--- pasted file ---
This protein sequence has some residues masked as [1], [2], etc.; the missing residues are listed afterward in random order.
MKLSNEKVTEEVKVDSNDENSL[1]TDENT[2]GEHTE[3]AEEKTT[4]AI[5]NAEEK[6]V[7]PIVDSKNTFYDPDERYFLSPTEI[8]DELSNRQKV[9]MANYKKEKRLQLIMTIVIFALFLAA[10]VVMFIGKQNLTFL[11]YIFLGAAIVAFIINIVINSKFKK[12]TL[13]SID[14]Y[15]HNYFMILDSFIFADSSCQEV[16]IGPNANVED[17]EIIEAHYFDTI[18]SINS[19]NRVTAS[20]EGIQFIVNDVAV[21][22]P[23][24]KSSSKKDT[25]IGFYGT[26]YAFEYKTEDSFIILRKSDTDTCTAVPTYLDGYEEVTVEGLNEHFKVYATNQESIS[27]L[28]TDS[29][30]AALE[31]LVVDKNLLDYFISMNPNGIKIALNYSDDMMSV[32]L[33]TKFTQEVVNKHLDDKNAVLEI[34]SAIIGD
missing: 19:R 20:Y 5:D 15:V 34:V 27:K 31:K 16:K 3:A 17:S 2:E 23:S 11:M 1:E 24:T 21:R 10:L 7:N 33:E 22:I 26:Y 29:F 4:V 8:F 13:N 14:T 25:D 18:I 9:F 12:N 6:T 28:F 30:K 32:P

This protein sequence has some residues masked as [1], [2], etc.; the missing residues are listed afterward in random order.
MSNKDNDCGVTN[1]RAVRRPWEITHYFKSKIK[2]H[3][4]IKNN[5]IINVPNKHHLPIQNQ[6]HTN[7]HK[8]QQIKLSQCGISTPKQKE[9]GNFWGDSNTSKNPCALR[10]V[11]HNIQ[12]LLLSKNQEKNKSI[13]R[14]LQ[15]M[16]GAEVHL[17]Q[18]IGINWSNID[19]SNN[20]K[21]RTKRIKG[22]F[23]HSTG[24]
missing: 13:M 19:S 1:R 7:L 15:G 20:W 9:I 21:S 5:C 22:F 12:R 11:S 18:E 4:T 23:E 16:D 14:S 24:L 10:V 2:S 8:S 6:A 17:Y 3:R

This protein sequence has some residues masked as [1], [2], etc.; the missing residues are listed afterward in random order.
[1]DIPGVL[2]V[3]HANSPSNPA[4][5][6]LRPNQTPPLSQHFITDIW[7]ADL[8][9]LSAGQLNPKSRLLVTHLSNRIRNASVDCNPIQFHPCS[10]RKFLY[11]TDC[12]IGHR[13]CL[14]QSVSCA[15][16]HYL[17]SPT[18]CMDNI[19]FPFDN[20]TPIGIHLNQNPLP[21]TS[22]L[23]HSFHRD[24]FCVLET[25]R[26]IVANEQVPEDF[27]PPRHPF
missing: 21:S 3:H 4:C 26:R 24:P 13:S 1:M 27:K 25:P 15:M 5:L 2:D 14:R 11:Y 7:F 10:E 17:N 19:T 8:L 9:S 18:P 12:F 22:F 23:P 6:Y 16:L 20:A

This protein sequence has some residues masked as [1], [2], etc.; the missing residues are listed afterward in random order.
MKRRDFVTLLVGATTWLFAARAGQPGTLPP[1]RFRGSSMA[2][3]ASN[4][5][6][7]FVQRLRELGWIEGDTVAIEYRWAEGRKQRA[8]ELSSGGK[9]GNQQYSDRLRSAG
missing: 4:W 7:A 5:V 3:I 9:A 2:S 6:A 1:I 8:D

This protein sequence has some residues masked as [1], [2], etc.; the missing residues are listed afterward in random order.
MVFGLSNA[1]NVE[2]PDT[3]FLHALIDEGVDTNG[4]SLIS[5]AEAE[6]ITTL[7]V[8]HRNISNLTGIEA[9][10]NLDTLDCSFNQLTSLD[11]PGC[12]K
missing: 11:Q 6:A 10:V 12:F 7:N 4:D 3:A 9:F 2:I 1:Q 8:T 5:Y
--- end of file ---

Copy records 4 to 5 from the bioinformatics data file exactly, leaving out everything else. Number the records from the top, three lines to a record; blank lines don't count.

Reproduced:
This protein sequence has some residues masked as [1], [2], etc.; the missing residues are listed afterward in random order.
MKRRDFVTLLVGATTWLFAARAGQPGTLPP[1]RFRGSSMA[2][3]ASN[4][5][6][7]FVQRLRELGWIEGDTVAIEYRWAEGRKQRA[8]ELSSGGK[9]GNQQYSDRLRSAG
missing: 4:W 7:A 5:V 3:I 9:A 2:S 6:A 1:I 8:D

This protein sequence has some residues masked as [1], [2], etc.; the missing residues are listed afterward in random order.
MVFGLSNA[1]NVE[2]PDT[3]FLHALIDEGVDTNG[4]SLIS[5]AEAE[6]ITTL[7]V[8]HRNISNLTGIEA[9][10]NLDTLDCSFNQLTSLD[11]PGC[12]K
missing: 11:Q 6:A 10:V 12:F 7:N 4:D 3:A 9:F 2:I 1:Q 8:T 5:Y